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Nandi kin move court
- Firing victim relatives seek CBI chargesheet scrap

Calcutta, Feb. 6: The family members of those killed in the police firing in Nandigram in March 2007 today moved an application in Calcutta High Court demanding that the CBI chargesheet be quashed.

The division bench of Justices Asim Kumar Banerjee and Arijit Banerjee admitted the application and will hear it on February 11.

The court directed all parties to the case, including the Bar Association, to be present during the hearing. The association was made a party to the case along with six persons who had sought a CBI probe into the firing.

Moving the application on behalf of the relatives of 13 of the 14 villagers who died in the police firing, advocate Rajdeep Majumdar told the court: “The CBI chargesheet is contrary to the order passed by Calcutta High Court in November 2007 that dubbed the firing unconstitutional.”

The chargesheet, submitted in a Haldia court in December last year, mentions that the administration had declared the gathering of land acquisition protesters on March 14, 2007, “unlawful”.

It says the police had tried to control the gathering with mike announcements, lathis, rubber bullets, tear-gas shells and firing in the air before resorting to “target firing”.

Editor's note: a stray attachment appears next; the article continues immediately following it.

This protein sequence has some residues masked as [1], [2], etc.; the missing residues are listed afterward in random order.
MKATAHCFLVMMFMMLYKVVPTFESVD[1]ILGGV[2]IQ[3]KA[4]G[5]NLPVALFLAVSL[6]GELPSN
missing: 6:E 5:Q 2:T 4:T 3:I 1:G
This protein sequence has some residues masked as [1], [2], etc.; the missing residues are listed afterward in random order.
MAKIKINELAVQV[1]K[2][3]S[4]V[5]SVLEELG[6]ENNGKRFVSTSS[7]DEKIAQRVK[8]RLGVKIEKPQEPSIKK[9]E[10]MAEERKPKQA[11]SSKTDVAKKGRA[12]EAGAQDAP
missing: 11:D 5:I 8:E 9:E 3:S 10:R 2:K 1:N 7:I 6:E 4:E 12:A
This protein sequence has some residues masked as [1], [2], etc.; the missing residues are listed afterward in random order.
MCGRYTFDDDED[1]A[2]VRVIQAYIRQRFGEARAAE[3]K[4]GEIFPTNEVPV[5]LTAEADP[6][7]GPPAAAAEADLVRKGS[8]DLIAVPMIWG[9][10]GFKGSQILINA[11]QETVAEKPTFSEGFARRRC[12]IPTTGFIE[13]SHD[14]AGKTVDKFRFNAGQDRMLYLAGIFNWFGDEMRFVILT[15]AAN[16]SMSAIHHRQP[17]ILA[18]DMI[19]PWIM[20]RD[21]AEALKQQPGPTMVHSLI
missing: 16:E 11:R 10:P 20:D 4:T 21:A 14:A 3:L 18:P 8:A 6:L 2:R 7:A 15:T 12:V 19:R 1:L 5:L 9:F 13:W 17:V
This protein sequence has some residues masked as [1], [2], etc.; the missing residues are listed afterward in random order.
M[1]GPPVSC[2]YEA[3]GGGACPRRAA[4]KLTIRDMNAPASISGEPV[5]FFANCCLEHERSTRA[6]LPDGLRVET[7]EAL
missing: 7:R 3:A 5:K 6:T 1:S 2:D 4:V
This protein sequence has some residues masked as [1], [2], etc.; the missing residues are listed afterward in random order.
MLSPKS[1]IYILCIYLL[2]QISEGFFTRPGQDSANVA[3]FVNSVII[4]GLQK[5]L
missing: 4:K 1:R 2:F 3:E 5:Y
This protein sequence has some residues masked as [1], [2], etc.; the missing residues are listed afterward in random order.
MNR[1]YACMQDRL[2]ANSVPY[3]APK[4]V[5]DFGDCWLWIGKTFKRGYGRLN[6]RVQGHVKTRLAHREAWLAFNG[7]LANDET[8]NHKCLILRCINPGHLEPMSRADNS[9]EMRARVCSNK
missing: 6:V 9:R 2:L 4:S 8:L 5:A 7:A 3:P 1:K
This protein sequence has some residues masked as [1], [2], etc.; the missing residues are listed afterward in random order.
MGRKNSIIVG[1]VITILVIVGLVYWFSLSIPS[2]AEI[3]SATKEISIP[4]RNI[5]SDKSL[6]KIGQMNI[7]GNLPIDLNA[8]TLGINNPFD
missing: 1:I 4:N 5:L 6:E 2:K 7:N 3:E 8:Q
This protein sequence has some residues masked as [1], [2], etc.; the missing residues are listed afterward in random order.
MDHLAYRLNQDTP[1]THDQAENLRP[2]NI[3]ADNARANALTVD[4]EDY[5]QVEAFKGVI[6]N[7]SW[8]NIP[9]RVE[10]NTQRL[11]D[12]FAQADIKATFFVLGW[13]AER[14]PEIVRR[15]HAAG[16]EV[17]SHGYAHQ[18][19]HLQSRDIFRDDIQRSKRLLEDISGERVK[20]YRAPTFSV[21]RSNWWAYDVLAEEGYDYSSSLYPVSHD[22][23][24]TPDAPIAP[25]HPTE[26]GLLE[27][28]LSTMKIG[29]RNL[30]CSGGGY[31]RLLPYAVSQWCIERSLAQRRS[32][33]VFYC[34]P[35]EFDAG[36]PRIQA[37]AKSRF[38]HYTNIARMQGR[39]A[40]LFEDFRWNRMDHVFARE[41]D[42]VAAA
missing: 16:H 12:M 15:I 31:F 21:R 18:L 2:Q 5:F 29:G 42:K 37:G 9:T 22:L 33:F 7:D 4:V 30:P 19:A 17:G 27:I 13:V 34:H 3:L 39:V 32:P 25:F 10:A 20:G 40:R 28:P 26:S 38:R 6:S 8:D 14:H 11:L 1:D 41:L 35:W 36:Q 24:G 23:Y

The chargesheet names 166 villagers. The CBI chargesheet on the police’s role in the firing is yet to be submitted.

Advocate Majumdar said the high court order in 2007 was based on a preliminary report by the CBI.

“The report had alleged that the police had opened fire in violation of the provisions of the West Bengal Police Rule. But in the recent chargesheet, the CBI accused the villagers of forcing the police to open fire. How can the CBI now have different findings?” the lawyer asked.

The CBI chargesheet mentions that the protesters had pelted the police with bricks.

Majumdar demanded that the division bench immediately quash the chargesheet and order the CBI to conduct a fresh probe. “The court may also set up a special investigating team,” the lawyer added.

CBI lawyer Ashraf Ali opposed the plea, saying: “The CBI had filed a preliminary report in 2007. The chargesheet was filed after elaborate investigations. So it might differ from the preliminary report.”

Advocate Majumdar said he did not believe the probe had been impartial. “So they (the relatives of the deceased villagers) are demanding that the chargesheet be quashed,” he said.

A day after the Nandigram firing, a division bench headed by then Chief Justice S.S. Nijjar had taken cognisance of the incident and suo motu directed the CBI to conduct a probe and file a report.

In July, the division bench passed an order directing the CBI to complete the probe “as quickly as possible”.